Baltimore's syphilis crisis Nation's highest infection rate: City's dubious distinction stems from drug abuse.

January 15, 1998

FALLING CRIME in Baltimore has added to speculation that the drug abuse linked to other criminal activity also may be declining. However, a new statistic shows illegal drugs still create a ripple of problems: Baltimore has the nation's No. 1 syphilis rate among major cities.

Most of the syphilis cases are concentrated in poor neighborhoods where women are trading sex for crack cocaine. Baltimore reported 80 cases of syphilis per 100,000 residents in 1996, compared with second-ranked Memphis' rate of 46 per 100,000.

The latest syphilis report has prompted Mayor Kurt L. Schmoke to declare a public health crisis that will require the city to spend more money to discover and treat syphilis cases. An important indirect step to fight syphilis was taken last year when Mr. Schmoke ordered three city agencies affected by the volume of drug abuse -- police, housing and health -- to take $5 million out of their combined budgets to help pay for more drug-treatment slots.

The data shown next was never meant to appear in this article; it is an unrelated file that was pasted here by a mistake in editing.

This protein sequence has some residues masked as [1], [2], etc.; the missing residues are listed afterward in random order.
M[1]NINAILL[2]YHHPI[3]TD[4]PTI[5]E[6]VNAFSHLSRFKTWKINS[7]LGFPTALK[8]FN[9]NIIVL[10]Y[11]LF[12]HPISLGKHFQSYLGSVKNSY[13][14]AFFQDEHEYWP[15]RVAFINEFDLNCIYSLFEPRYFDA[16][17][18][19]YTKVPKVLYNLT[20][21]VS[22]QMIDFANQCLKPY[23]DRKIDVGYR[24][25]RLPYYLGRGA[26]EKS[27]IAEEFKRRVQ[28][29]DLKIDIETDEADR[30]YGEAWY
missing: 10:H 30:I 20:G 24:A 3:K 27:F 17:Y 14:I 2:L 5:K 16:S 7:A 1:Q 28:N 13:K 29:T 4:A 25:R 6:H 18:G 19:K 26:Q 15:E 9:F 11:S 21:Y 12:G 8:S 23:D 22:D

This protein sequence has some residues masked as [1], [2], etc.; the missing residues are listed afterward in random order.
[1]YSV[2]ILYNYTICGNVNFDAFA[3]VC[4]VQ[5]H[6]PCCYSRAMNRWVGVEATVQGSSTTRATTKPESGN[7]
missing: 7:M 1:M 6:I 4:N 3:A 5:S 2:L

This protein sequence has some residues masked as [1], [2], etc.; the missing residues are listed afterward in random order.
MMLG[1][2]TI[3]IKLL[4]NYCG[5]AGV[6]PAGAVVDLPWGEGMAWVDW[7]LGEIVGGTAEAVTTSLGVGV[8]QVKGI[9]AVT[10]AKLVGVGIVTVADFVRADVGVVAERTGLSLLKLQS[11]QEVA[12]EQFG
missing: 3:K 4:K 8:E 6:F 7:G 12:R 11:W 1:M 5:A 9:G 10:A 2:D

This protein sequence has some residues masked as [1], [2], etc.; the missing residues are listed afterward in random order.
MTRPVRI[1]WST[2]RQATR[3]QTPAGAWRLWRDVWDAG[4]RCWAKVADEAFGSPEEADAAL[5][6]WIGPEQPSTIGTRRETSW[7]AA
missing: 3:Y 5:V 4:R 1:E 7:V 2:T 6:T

The mayor now says he may ask the state to fund even more drug-treatment beds. It would be money well-spent. Reducing crack cocaine addiction is crucial to improving Maryland's quality of life.

Pub Date: 1/15/98

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